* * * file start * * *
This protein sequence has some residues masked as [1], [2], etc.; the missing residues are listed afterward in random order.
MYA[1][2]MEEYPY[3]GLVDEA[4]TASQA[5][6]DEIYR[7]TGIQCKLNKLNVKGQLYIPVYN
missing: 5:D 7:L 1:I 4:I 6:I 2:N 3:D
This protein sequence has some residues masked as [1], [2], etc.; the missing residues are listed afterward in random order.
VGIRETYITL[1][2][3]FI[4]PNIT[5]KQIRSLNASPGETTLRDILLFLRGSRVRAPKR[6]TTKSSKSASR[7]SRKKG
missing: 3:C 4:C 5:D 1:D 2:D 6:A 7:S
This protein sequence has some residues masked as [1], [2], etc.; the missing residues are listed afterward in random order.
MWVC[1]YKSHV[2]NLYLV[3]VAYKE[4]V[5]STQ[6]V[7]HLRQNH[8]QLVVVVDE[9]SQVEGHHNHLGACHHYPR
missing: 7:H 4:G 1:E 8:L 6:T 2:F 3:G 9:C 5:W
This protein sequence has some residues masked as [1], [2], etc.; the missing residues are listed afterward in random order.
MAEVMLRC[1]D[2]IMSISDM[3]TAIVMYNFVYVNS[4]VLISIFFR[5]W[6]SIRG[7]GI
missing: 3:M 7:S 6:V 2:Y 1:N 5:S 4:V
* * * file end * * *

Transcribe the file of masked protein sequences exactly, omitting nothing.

This protein sequence has some residues masked as [1], [2], etc.; the missing residues are listed afterward in random order.
MYA[1][2]MEEYPY[3]GLVDEA[4]TASQA[5][6]DEIYR[7]TGIQCKLNKLNVKGQLYIPVYN
missing: 5:D 7:L 1:I 4:I 6:I 2:N 3:D
This protein sequence has some residues masked as [1], [2], etc.; the missing residues are listed afterward in random order.
VGIRETYITL[1][2][3]FI[4]PNIT[5]KQIRSLNASPGETTLRDILLFLRGSRVRAPKR[6]TTKSSKSASR[7]SRKKG
missing: 3:C 4:C 5:D 1:D 2:D 6:A 7:S
This protein sequence has some residues masked as [1], [2], etc.; the missing residues are listed afterward in random order.
MWVC[1]YKSHV[2]NLYLV[3]VAYKE[4]V[5]STQ[6]V[7]HLRQNH[8]QLVVVVDE[9]SQVEGHHNHLGACHHYPR
missing: 7:H 4:G 1:E 8:L 6:T 2:F 3:G 9:C 5:W
This protein sequence has some residues masked as [1], [2], etc.; the missing residues are listed afterward in random order.
MAEVMLRC[1]D[2]IMSISDM[3]TAIVMYNFVYVNS[4]VLISIFFR[5]W[6]SIRG[7]GI
missing: 3:M 7:S 6:V 2:Y 1:N 5:S 4:V